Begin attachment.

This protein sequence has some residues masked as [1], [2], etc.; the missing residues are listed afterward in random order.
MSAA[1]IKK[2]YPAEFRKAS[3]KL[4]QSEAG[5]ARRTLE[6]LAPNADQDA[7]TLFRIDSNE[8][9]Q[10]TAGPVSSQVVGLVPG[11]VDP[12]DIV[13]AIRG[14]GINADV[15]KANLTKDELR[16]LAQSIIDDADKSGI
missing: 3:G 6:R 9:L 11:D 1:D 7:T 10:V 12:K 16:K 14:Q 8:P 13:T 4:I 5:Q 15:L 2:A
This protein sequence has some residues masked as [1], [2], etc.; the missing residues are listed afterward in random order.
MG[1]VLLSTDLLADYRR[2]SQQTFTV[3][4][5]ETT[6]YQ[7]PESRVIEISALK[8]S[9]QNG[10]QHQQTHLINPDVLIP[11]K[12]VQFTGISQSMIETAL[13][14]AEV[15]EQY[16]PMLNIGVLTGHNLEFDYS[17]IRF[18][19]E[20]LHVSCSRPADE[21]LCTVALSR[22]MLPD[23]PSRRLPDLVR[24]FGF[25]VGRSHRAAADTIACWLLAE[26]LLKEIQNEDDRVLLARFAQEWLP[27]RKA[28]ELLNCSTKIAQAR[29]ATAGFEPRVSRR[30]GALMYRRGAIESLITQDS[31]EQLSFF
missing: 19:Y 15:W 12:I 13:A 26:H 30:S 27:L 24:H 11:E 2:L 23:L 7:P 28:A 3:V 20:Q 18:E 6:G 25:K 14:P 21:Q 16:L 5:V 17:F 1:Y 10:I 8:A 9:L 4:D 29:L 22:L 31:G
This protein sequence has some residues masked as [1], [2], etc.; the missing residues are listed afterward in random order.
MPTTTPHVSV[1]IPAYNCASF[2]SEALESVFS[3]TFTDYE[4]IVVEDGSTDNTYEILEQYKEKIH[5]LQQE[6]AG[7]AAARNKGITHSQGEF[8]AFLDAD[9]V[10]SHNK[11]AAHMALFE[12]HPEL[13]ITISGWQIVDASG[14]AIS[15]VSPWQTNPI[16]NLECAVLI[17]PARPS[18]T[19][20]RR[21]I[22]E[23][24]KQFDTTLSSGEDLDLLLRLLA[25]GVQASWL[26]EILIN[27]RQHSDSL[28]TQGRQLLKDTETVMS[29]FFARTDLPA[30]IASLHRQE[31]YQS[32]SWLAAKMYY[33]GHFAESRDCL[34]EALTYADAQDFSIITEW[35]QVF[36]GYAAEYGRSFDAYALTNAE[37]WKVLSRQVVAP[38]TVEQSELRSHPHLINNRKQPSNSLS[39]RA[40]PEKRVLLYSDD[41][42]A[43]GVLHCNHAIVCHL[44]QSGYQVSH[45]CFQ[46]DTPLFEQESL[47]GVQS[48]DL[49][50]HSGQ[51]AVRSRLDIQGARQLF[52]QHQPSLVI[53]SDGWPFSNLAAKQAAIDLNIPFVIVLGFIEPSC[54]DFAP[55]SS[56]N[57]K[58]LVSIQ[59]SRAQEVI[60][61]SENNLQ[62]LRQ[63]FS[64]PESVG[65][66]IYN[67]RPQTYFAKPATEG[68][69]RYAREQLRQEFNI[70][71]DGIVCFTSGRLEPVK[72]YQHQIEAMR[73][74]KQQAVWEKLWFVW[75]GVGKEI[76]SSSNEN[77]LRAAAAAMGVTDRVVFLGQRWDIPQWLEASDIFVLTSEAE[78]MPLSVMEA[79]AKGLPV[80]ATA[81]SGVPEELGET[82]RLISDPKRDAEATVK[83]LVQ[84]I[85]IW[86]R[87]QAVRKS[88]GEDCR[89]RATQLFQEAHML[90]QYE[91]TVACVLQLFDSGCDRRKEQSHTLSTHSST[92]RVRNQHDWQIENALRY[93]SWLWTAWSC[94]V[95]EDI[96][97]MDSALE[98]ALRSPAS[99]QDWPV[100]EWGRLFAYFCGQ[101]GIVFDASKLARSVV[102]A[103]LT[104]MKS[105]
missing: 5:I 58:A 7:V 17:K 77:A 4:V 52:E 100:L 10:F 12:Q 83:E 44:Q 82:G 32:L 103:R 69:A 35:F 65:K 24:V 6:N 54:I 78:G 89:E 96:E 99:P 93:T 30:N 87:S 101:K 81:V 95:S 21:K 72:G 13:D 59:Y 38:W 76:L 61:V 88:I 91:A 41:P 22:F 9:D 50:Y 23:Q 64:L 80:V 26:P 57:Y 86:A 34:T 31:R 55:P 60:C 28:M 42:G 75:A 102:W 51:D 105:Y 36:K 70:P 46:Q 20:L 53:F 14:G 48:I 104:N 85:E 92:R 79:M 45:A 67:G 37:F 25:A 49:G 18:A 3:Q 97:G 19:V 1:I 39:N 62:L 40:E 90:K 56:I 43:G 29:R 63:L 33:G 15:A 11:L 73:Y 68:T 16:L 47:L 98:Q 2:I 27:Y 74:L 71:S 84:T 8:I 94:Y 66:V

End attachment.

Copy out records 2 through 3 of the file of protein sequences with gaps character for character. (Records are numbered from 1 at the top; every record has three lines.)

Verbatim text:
This protein sequence has some residues masked as [1], [2], etc.; the missing residues are listed afterward in random order.
MG[1]VLLSTDLLADYRR[2]SQQTFTV[3][4][5]ETT[6]YQ[7]PESRVIEISALK[8]S[9]QNG[10]QHQQTHLINPDVLIP[11]K[12]VQFTGISQSMIETAL[13][14]AEV[15]EQY[16]PMLNIGVLTGHNLEFDYS[17]IRF[18][19]E[20]LHVSCSRPADE[21]LCTVALSR[22]MLPD[23]PSRRLPDLVR[24]FGF[25]VGRSHRAAADTIACWLLAE[26]LLKEIQNEDDRVLLARFAQEWLP[27]RKA[28]ELLNCSTKIAQAR[29]ATAGFEPRVSRR[30]GALMYRRGAIESLITQDS[31]EQLSFF
missing: 19:Y 15:W 12:I 13:A 26:H 30:S 27:L 24:H 11:E 2:L 23:L 7:P 28:A 3:V 20:Q 18:E 6:G 25:K 14:P 21:Q 16:L 5:V 17:F 1:Y 10:I 8:A 9:L 4:D 29:L 22:L 31:G
This protein sequence has some residues masked as [1], [2], etc.; the missing residues are listed afterward in random order.
MPTTTPHVSV[1]IPAYNCASF[2]SEALESVFS[3]TFTDYE[4]IVVEDGSTDNTYEILEQYKEKIH[5]LQQE[6]AG[7]AAARNKGITHSQGEF[8]AFLDAD[9]V[10]SHNK[11]AAHMALFE[12]HPEL[13]ITISGWQIVDASG[14]AIS[15]VSPWQTNPI[16]NLECAVLI[17]PARPS[18]T[19][20]RR[21]I[22]E[23][24]KQFDTTLSSGEDLDLLLRLLA[25]GVQASWL[26]EILIN[27]RQHSDSL[28]TQGRQLLKDTETVMS[29]FFARTDLPA[30]IASLHRQE[31]YQS[32]SWLAAKMYY[33]GHFAESRDCL[34]EALTYADAQDFSIITEW[35]QVF[36]GYAAEYGRSFDAYALTNAE[37]WKVLSRQVVAP[38]TVEQSELRSHPHLINNRKQPSNSLS[39]RA[40]PEKRVLLYSDD[41][42]A[43]GVLHCNHAIVCHL[44]QSGYQVSH[45]CFQ[46]DTPLFEQESL[47]GVQS[48]DL[49][50]HSGQ[51]AVRSRLDIQGARQLF[52]QHQPSLVI[53]SDGWPFSNLAAKQAAIDLNIPFVIVLGFIEPSC[54]DFAP[55]SS[56]N[57]K[58]LVSIQ[59]SRAQEVI[60][61]SENNLQ[62]LRQ[63]FS[64]PESVG[65][66]IYN[67]RPQTYFAKPATEG[68][69]RYAREQLRQEFNI[70][71]DGIVCFTSGRLEPVK[72]YQHQIEAMR[73][74]KQQAVWEKLWFVW[75]GVGKEI[76]SSSNEN[77]LRAAAAAMGVTDRVVFLGQRWDIPQWLEASDIFVLTSEAE[78]MPLSVMEA[79]AKGLPV[80]ATA[81]SGVPEELGET[82]RLISDPKRDAEATVK[83]LVQ[84]I[85]IW[86]R[87]QAVRKS[88]GEDCR[89]RATQLFQEAHML[90]QYE[91]TVACVLQLFDSGCDRRKEQSHTLSTHSST[92]RVRNQHDWQIENALRY[93]SWLWTAWSC[94]V[95]EDI[96][97]MDSALE[98]ALRSPAS[99]QDWPV[100]EWGRLFAYFCGQ[101]GIVFDASKLARSVV[102]A[103]LT[104]MKS[105]
missing: 5:I 58:A 7:V 17:K 77:A 4:V 52:E 100:L 10:F 12:Q 83:E 44:Q 82:G 32:L 103:R 69:A 35:F 65:K 24:V 6:N 54:I 78:G 89:E 96:E 99:P 93:T 30:N 87:S 101:K 81:V 95:S 21:K 72:G 13:D 59:Y 38:W 76:L 61:V 88:I 91:A 41:P 22:F 9:D 50:Y 23:Q 64:L 80:V 26:P 57:Y 86:A 34:T 31:R 55:P 60:C 28:M 42:G 75:A 102:W 51:D 105:Y 36:K 70:P 46:Q 20:L 53:F 14:G 48:I 104:N 85:E 92:R 79:M 45:A 67:G 37:F 25:A 49:G 18:A 3:Q 97:G 19:V 1:I 39:N 62:L 40:E 90:K 56:I 43:G 29:R 63:L 33:G 15:A 11:L 73:Y 68:T 16:L 47:L 98:Q 2:I 27:Y 74:L 71:S 84:T 8:I 94:Y 66:V